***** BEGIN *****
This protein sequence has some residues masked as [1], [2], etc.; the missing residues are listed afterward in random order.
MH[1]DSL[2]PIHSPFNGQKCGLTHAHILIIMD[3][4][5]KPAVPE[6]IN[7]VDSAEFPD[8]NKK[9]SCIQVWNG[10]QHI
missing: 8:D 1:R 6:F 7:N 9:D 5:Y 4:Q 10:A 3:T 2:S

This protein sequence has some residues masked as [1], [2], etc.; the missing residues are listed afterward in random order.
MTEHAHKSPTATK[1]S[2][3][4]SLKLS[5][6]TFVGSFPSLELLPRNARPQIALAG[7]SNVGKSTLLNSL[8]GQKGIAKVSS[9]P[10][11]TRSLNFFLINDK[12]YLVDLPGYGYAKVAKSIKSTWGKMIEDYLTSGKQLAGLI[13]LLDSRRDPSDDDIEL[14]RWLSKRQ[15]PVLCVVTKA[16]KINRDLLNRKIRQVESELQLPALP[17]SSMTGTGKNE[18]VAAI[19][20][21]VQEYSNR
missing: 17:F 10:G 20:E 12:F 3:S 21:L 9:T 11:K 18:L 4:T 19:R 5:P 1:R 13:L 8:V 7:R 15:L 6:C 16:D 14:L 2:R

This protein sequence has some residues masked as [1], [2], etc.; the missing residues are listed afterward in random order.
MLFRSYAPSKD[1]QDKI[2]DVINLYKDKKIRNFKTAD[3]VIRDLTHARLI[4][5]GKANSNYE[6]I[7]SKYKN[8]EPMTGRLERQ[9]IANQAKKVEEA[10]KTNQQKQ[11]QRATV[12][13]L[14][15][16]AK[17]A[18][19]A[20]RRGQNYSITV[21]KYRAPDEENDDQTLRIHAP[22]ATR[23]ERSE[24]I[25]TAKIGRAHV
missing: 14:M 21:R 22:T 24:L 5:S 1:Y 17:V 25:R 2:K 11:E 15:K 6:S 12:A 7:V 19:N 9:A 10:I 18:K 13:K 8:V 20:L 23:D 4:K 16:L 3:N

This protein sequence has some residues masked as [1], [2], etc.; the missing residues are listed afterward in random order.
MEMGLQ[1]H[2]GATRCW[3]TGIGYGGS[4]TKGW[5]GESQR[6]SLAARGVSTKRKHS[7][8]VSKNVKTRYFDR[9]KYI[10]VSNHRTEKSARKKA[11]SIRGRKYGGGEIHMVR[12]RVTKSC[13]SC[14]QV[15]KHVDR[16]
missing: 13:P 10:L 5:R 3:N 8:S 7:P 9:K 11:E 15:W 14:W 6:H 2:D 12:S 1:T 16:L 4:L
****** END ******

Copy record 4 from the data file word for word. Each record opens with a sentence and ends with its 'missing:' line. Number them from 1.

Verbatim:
This protein sequence has some residues masked as [1], [2], etc.; the missing residues are listed afterward in random order.
MEMGLQ[1]H[2]GATRCW[3]TGIGYGGS[4]TKGW[5]GESQR[6]SLAARGVSTKRKHS[7][8]VSKNVKTRYFDR[9]KYI[10]VSNHRTEKSARKKA[11]SIRGRKYGGGEIHMVR[12]RVTKSC[13]SC[14]QV[15]KHVDR[16]
missing: 13:P 10:L 5:R 3:N 8:S 7:P 9:K 11:E 15:W 14:W 6:H 2:D 12:S 1:T 16:L 4:L